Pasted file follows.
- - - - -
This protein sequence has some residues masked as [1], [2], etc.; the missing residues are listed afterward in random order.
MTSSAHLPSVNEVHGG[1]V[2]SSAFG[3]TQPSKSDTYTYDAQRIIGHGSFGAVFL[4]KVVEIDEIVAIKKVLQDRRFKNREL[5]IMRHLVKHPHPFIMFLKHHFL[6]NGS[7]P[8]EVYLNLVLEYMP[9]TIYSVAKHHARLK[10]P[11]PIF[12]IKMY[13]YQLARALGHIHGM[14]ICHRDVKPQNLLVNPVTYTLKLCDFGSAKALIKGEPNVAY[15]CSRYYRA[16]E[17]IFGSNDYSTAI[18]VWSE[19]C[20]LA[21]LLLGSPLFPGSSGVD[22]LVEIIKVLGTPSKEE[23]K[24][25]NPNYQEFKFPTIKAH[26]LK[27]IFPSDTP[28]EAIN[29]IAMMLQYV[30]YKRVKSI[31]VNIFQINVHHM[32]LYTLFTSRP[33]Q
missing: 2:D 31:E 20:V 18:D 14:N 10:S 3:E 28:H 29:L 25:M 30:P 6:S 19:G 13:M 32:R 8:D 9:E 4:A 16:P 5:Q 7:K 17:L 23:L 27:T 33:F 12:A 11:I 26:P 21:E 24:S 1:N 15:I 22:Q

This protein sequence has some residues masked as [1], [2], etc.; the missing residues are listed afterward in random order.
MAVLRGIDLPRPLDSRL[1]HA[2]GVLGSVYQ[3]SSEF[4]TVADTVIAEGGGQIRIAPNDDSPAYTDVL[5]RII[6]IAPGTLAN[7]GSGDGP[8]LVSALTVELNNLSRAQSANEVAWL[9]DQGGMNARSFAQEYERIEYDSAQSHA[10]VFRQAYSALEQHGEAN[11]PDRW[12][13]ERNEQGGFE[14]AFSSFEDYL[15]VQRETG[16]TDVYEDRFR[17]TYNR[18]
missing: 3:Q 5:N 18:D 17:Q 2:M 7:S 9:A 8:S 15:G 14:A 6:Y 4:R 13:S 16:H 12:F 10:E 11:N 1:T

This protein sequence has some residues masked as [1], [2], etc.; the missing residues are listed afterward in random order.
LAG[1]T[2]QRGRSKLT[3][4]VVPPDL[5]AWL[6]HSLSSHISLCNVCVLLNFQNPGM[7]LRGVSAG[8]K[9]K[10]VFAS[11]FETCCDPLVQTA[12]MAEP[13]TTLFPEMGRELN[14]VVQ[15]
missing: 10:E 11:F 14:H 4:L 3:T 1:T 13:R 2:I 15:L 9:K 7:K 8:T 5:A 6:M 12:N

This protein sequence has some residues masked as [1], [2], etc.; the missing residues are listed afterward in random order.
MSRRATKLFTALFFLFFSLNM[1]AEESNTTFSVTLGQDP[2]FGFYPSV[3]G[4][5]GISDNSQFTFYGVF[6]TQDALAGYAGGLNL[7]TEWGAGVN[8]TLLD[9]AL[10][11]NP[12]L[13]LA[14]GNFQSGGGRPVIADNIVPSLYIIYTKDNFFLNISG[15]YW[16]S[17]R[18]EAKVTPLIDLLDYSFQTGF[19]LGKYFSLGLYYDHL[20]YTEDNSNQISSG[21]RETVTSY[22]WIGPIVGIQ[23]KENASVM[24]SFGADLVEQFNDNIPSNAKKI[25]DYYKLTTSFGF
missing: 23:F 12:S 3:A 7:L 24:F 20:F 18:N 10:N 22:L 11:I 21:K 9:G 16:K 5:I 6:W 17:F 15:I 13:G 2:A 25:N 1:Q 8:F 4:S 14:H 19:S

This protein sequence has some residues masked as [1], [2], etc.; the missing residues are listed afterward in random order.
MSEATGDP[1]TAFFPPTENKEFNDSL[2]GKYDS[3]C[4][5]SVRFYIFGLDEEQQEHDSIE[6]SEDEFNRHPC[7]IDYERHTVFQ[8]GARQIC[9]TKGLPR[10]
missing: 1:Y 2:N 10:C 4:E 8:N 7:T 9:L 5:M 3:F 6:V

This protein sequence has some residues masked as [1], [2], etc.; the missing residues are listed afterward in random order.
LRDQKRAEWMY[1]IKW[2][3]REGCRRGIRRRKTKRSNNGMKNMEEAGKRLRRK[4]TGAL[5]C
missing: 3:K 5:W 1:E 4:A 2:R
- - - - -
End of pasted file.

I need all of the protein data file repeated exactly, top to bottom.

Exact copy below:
This protein sequence has some residues masked as [1], [2], etc.; the missing residues are listed afterward in random order.
MTSSAHLPSVNEVHGG[1]V[2]SSAFG[3]TQPSKSDTYTYDAQRIIGHGSFGAVFL[4]KVVEIDEIVAIKKVLQDRRFKNREL[5]IMRHLVKHPHPFIMFLKHHFL[6]NGS[7]P[8]EVYLNLVLEYMP[9]TIYSVAKHHARLK[10]P[11]PIF[12]IKMY[13]YQLARALGHIHGM[14]ICHRDVKPQNLLVNPVTYTLKLCDFGSAKALIKGEPNVAY[15]CSRYYRA[16]E[17]IFGSNDYSTAI[18]VWSE[19]C[20]LA[21]LLLGSPLFPGSSGVD[22]LVEIIKVLGTPSKEE[23]K[24][25]NPNYQEFKFPTIKAH[26]LK[27]IFPSDTP[28]EAIN[29]IAMMLQYV[30]YKRVKSI[31]VNIFQINVHHM[32]LYTLFTSRP[33]Q
missing: 2:D 31:E 20:V 18:D 14:N 10:S 3:E 28:H 29:L 25:M 30:P 6:S 19:G 13:M 32:R 8:D 9:E 4:A 16:P 5:Q 7:K 17:L 23:L 27:T 33:F 12:A 11:I 26:P 21:E 24:S 1:N 15:I 22:Q

This protein sequence has some residues masked as [1], [2], etc.; the missing residues are listed afterward in random order.
MAVLRGIDLPRPLDSRL[1]HA[2]GVLGSVYQ[3]SSEF[4]TVADTVIAEGGGQIRIAPNDDSPAYTDVL[5]RII[6]IAPGTLAN[7]GSGDGP[8]LVSALTVELNNLSRAQSANEVAWL[9]DQGGMNARSFAQEYERIEYDSAQSHA[10]VFRQAYSALEQHGEAN[11]PDRW[12][13]ERNEQGGFE[14]AFSSFEDYL[15]VQRETG[16]TDVYEDRFR[17]TYNR[18]
missing: 3:Q 5:N 18:D 17:Q 2:M 7:S 9:A 8:S 15:G 14:A 6:Y 4:R 13:S 16:H 12:F 10:E 11:N 1:T

This protein sequence has some residues masked as [1], [2], etc.; the missing residues are listed afterward in random order.
LAG[1]T[2]QRGRSKLT[3][4]VVPPDL[5]AWL[6]HSLSSHISLCNVCVLLNFQNPGM[7]LRGVSAG[8]K[9]K[10]VFAS[11]FETCCDPLVQTA[12]MAEP[13]TTLFPEMGRELN[14]VVQ[15]
missing: 10:E 11:F 14:H 4:L 3:T 1:T 13:R 2:I 15:L 9:K 7:K 8:T 5:A 6:M 12:N

This protein sequence has some residues masked as [1], [2], etc.; the missing residues are listed afterward in random order.
MSRRATKLFTALFFLFFSLNM[1]AEESNTTFSVTLGQDP[2]FGFYPSV[3]G[4][5]GISDNSQFTFYGVF[6]TQDALAGYAGGLNL[7]TEWGAGVN[8]TLLD[9]AL[10][11]NP[12]L[13]LA[14]GNFQSGGGRPVIADNIVPSLYIIYTKDNFFLNISG[15]YW[16]S[17]R[18]EAKVTPLIDLLDYSFQTGF[19]LGKYFSLGLYYDHL[20]YTEDNSNQISSG[21]RETVTSY[22]WIGPIVGIQ[23]KENASVM[24]SFGADLVEQFNDNIPSNAKKI[25]DYYKLTTSFGF
missing: 23:F 12:S 3:A 7:L 24:F 20:F 18:N 10:N 22:L 11:I 21:K 9:G 16:K 5:I 6:W 17:F 15:I 13:G 2:A 25:N 1:Q 8:F 4:S 14:H 19:S

This protein sequence has some residues masked as [1], [2], etc.; the missing residues are listed afterward in random order.
MSEATGDP[1]TAFFPPTENKEFNDSL[2]GKYDS[3]C[4][5]SVRFYIFGLDEEQQEHDSIE[6]SEDEFNRHPC[7]IDYERHTVFQ[8]GARQIC[9]TKGLPR[10]
missing: 1:Y 2:N 10:C 4:E 8:N 7:T 9:L 5:M 3:F 6:V

This protein sequence has some residues masked as [1], [2], etc.; the missing residues are listed afterward in random order.
LRDQKRAEWMY[1]IKW[2][3]REGCRRGIRRRKTKRSNNGMKNMEEAGKRLRRK[4]TGAL[5]C
missing: 3:K 5:W 1:E 4:A 2:R